Monterosso al mare, Cinque Terre, Liguria
The Cinque Terre are located in Liguria region, very close both to the Tuscany boundary and to the city of Genoa.
Geologically speaking, the landscape of the Cinque Terre was created by a series of folds, formed when the rocks were pushed, raised and pressed together in the Tertiary period. Millions of years of erosion have slowly given shape to countless small peninsulas and bays between the two extreme promontories: Punta Cavo of Montenero and Punta Mesco.
Here five villages, that's to say Monterosso, Vernazza, Corniglia, Manarola and Riomaggiore, form the renowned Cinque Terre. We know that, due to archaeological findings man has inhabited this stretch of coastline from very early times. Jewellery and decorated shells are some of the traces left behind by prehistoric man.
Over the years, people have succeeded in imposing their will on this difficult landscape through terrace cultivation consisting of narrow strips of land on the hillside, or sheer cliffs called "fasce". Man had to build countless short dry walls "muretti" and steps to support the steep strips of land. From a past research carried out by naturalists, it seems that, over thousands of years, the inhabitants of the Cinque Terre have carried out an enormous task in constructing and repairing these famous short dry walls "muretti", so much that the two-metre-high, eleven thousand kilometre long network of dry walls, is comparable even to the Great Wall of China.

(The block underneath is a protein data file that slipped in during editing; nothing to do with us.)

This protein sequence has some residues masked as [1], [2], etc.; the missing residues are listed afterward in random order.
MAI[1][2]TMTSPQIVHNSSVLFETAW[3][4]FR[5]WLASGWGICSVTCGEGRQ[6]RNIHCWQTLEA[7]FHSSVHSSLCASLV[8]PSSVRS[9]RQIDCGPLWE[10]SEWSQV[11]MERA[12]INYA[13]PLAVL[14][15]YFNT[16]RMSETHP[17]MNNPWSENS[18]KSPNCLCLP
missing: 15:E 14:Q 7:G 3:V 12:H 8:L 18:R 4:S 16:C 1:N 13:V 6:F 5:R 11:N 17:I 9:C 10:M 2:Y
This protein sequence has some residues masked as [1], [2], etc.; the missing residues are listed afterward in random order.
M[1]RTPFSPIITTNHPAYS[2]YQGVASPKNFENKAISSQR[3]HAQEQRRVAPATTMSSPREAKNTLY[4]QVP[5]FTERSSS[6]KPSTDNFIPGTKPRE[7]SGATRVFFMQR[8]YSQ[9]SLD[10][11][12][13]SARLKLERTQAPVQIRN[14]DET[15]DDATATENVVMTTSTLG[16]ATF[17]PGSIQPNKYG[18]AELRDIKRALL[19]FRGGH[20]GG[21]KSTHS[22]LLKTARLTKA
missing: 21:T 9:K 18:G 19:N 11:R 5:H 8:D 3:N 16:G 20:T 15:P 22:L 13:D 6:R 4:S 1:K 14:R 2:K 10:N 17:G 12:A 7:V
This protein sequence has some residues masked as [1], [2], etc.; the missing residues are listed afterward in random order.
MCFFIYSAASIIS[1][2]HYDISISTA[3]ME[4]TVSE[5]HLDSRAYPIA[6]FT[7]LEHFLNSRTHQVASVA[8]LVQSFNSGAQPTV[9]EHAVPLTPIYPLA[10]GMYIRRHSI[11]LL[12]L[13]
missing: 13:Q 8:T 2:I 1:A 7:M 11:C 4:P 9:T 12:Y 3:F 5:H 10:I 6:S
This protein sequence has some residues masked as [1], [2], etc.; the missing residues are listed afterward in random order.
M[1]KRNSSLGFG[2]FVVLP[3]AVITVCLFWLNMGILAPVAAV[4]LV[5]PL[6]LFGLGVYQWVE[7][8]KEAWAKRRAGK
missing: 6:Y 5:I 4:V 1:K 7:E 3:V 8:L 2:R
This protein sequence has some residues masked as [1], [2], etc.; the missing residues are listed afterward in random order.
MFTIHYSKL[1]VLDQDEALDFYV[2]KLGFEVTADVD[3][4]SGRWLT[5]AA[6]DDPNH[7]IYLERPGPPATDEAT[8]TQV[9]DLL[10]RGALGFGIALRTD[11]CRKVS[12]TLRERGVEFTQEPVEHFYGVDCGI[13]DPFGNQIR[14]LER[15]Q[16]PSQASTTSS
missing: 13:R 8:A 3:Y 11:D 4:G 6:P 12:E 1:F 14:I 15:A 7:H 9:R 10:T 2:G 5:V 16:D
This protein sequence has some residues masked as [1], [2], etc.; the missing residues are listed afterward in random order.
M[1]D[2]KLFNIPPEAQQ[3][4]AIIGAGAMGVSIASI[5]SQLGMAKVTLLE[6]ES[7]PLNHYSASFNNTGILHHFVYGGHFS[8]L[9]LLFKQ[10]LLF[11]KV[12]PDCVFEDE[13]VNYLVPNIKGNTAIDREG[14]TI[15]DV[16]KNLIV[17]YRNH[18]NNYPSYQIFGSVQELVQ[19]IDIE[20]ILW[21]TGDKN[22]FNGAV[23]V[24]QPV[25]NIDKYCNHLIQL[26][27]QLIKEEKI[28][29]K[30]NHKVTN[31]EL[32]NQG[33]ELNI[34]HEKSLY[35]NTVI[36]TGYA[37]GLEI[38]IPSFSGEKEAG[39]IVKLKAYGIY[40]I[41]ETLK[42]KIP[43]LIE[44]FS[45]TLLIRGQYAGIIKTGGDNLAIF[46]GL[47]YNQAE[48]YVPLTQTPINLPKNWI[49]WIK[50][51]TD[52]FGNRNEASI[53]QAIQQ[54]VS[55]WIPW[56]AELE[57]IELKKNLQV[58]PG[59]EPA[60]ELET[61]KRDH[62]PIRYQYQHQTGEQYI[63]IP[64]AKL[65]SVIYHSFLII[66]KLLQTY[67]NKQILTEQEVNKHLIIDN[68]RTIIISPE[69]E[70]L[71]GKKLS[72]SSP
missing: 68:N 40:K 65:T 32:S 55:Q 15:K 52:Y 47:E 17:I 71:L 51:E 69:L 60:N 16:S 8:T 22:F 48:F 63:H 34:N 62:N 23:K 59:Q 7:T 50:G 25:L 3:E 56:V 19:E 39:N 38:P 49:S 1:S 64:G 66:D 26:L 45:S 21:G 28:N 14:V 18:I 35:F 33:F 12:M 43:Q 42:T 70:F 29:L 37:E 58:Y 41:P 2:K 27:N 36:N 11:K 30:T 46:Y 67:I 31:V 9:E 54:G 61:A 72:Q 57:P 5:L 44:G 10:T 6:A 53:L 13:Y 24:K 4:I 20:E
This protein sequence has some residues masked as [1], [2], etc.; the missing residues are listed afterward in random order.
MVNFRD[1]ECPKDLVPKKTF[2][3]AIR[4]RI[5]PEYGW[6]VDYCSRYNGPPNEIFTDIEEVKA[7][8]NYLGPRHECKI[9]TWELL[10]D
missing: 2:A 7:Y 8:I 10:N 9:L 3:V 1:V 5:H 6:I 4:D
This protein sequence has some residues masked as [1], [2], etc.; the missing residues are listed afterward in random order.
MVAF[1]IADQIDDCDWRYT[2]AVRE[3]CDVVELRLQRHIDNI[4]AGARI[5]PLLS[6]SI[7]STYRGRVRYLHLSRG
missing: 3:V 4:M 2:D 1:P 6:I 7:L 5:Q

Perhaps, it is the hard work that the farmers have done, carrying out for hundreds of years together with the air made salty by the sea spray on stormy days, that make the grapes so sweet and the olives and lemons so tasty.
The ancient "Etruscan Road" was brought back into use by the Romans, bringing both trade and commerce to the Cinque Terre. It was abandoned again during the rule of the Republic of Genoa. Perhaps, this area has preserved all its natural and untouched beauty, because the road was abandoned again.
Even today, it is not easy to reach the five villages, arriving either by train or along the winding roads. However, these access difficulties are the surest guarantee for the preservation of this characteristic and unique landscape.